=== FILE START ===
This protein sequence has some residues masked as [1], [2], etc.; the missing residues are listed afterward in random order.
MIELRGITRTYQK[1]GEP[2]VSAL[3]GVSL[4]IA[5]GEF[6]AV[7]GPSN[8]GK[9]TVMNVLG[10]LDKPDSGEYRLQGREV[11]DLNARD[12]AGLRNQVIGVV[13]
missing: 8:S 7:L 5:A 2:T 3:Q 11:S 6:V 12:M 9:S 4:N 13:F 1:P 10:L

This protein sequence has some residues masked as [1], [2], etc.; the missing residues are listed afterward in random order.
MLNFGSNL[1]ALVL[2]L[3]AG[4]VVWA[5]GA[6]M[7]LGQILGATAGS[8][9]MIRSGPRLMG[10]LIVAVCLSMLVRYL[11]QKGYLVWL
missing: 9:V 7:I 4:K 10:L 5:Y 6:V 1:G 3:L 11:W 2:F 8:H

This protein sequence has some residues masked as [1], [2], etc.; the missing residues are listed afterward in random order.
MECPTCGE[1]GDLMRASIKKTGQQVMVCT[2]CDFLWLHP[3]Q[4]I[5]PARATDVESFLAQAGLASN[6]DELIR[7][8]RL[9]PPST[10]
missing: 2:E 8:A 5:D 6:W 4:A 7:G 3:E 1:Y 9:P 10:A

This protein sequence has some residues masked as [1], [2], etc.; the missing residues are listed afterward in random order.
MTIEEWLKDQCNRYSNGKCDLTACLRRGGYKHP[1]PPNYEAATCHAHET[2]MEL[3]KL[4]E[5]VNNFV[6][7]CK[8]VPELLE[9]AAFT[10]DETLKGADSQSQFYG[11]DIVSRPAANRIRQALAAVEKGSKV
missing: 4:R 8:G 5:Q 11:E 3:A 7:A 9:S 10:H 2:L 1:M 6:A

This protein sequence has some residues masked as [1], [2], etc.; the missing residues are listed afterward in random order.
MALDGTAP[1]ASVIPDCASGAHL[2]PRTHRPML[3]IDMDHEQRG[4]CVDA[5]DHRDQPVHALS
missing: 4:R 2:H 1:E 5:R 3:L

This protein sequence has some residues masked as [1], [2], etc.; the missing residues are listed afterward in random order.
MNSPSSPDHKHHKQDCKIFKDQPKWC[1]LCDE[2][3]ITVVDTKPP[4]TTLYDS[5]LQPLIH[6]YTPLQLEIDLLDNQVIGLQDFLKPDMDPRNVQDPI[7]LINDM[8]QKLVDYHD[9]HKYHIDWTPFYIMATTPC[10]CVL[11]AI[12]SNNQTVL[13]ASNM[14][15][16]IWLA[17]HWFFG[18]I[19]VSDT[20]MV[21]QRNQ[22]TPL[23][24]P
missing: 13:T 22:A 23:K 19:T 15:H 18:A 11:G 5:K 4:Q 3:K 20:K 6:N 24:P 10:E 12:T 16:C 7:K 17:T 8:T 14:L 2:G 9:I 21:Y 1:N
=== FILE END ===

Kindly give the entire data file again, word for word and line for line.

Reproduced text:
This protein sequence has some residues masked as [1], [2], etc.; the missing residues are listed afterward in random order.
MIELRGITRTYQK[1]GEP[2]VSAL[3]GVSL[4]IA[5]GEF[6]AV[7]GPSN[8]GK[9]TVMNVLG[10]LDKPDSGEYRLQGREV[11]DLNARD[12]AGLRNQVIGVV[13]
missing: 8:S 7:L 5:A 2:T 3:Q 11:S 6:V 12:M 9:S 4:N 13:F 1:P 10:L

This protein sequence has some residues masked as [1], [2], etc.; the missing residues are listed afterward in random order.
MLNFGSNL[1]ALVL[2]L[3]AG[4]VVWA[5]GA[6]M[7]LGQILGATAGS[8][9]MIRSGPRLMG[10]LIVAVCLSMLVRYL[11]QKGYLVWL
missing: 9:V 7:I 4:K 10:L 5:Y 6:V 1:G 3:L 11:W 2:F 8:H

This protein sequence has some residues masked as [1], [2], etc.; the missing residues are listed afterward in random order.
MECPTCGE[1]GDLMRASIKKTGQQVMVCT[2]CDFLWLHP[3]Q[4]I[5]PARATDVESFLAQAGLASN[6]DELIR[7][8]RL[9]PPST[10]
missing: 2:E 8:A 5:D 6:W 4:A 7:G 3:E 1:Y 9:P 10:A

This protein sequence has some residues masked as [1], [2], etc.; the missing residues are listed afterward in random order.
MTIEEWLKDQCNRYSNGKCDLTACLRRGGYKHP[1]PPNYEAATCHAHET[2]MEL[3]KL[4]E[5]VNNFV[6][7]CK[8]VPELLE[9]AAFT[10]DETLKGADSQSQFYG[11]DIVSRPAANRIRQALAAVEKGSKV
missing: 4:R 8:G 5:Q 11:E 3:A 7:A 9:S 10:H 2:L 1:M 6:A

This protein sequence has some residues masked as [1], [2], etc.; the missing residues are listed afterward in random order.
MALDGTAP[1]ASVIPDCASGAHL[2]PRTHRPML[3]IDMDHEQRG[4]CVDA[5]DHRDQPVHALS
missing: 4:R 2:H 1:E 5:R 3:L

This protein sequence has some residues masked as [1], [2], etc.; the missing residues are listed afterward in random order.
MNSPSSPDHKHHKQDCKIFKDQPKWC[1]LCDE[2][3]ITVVDTKPP[4]TTLYDS[5]LQPLIH[6]YTPLQLEIDLLDNQVIGLQDFLKPDMDPRNVQDPI[7]LINDM[8]QKLVDYHD[9]HKYHIDWTPFYIMATTPC[10]CVL[11]AI[12]SNNQTVL[13]ASNM[14][15][16]IWLA[17]HWFFG[18]I[19]VSDT[20]MV[21]QRNQ[22]TPL[23][24]P
missing: 13:T 22:A 23:K 19:T 15:H 18:A 11:G 5:K 4:Q 3:K 20:K 6:N 24:P 10:E 12:T 16:C 7:K 17:T 8:T 14:L 2:G 9:I 21:Y 1:N